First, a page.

pleasure principe! the sound of lisbon’s bairro’s won’t be stopped…
i-D and Tim and Barry meet the producers and DJ’s twisting African pop into the beautiful and brash sound of Batida.
Over the last decade a new sound has emerged from the bairro's surrounding Lisbon. It's a propulsive rendition of high energy African pop recreated on hacked copies of Fruity Loops, lyrics stripped out to leave a clattering percussive noise; it's loud, brash and vital. At first the kids playing this largely nameless sound found themselves marginalised, banned from the decks in the city's African clubs, accused of playing music that started trouble. Now, with the support from Lisbon's homegrown Principe Records, they can be found tearing the roof off the Musicbox club at the monthly Noite Principe event, a showcase where this restlessly inventive sound can be heard in a state of constant evolution. Here are the faces of Lisbon's loud, bright and vibrant scene...
"I started very young, doing parties in the neighbourhood, DJing lots of styles - kuduro, kizomba, hip hop, different types of African music - then I started making my own productions. I'm lucky enough to play my own sound - Batida. There's no translation in English for the word. In Portuguese it's the same word for when your heart beats when you have a car crash."
"I listen to Nervoso and NK - they're the best on the scene, they make rich music, and they stay true to themselves. I listen to new artists outside of Principe, but it's often the difference between eating a Feijoada (Portuguese bean stew which is a kind of soul food) and eating a McDonalds - when you eat the Feijoada you get full, and when you eat the McDonalds, half an hour later you get hungry. It's like a ready made product."
"The sound is getting better though - Caja De Mind have a more house feel to their productions, but if you listen to Lilocox you can hear the influence of trap. There's a lot more openness to modern styles than there used to be."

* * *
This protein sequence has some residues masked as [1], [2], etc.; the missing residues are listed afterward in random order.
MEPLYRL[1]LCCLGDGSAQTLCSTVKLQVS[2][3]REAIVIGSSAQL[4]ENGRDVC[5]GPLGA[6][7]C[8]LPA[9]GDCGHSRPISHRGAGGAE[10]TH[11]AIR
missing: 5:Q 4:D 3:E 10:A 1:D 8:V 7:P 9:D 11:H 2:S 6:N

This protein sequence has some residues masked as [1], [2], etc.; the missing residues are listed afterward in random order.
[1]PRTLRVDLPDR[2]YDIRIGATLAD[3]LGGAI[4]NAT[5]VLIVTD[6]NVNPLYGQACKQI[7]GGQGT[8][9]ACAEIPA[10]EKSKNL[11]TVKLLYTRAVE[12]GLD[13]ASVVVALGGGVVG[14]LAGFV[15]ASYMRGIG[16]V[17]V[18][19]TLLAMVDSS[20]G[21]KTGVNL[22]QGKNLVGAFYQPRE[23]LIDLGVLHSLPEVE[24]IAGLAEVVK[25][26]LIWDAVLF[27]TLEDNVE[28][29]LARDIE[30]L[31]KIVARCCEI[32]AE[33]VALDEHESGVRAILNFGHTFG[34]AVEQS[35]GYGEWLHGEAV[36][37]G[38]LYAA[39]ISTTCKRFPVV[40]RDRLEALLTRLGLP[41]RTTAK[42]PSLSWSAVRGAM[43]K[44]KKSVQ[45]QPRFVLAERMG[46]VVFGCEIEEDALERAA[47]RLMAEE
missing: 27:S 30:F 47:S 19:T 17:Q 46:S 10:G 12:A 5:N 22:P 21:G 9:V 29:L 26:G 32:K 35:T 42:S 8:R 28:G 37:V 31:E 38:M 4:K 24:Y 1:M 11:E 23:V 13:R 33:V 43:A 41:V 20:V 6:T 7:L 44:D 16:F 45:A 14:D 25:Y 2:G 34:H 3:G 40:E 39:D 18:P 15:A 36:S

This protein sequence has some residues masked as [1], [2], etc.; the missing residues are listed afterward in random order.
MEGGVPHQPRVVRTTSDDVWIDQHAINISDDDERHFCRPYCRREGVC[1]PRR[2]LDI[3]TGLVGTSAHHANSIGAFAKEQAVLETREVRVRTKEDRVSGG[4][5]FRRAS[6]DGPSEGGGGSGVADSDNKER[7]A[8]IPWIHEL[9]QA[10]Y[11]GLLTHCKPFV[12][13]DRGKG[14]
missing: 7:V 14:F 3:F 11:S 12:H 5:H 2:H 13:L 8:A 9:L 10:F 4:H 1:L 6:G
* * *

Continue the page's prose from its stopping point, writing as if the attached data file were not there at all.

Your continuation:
"My name came from school, people always said I seemed a bit nervous, and then when I started to play the music they thought it even more - it's from the way that I play the tracks."
"I wasn't allowed to play after 3am in the African Clubs - they thought they'd be fights and disruption if I played - and sometimes there would be violence, and people would point the finger at me as being to blame. So I learnt to play a certain kind of sound for a certain kind of environment. The people who were dancing wanted it faster and faster, and there were some parties where people wouldn't dance at all to the other music, they were just waiting for the Batida to kick in, they'd say, don't forget about us! We want to dance! So I'd tell them they could dance but they'd have to go easy, and they'd say Nervoso it's your fault, because you are the nervous guy! So the name stuck."
Maboku and Lilocox
Maboku: "I had a lot of contacts on the African club circuits, but now I'm trying to play more with Principe, because when I go to the African Clubs, the owners say 'cut the ghetto crap.' Firmeza still gets to play a little of our sound, but the owners really control the narrative of what you can play."
Lilocox: "I started making beats alone, I was influenced by Nervoso, Marfox, Dadi Fox, and NK, and I started trading beats with other producers online. Then when there was a party, and we were really young teenagers, we'd see new guys like Firmeza, Liofox, and Dadifox were getting more serious. And they formally invited Maboku into the crew, it was very diplomatic."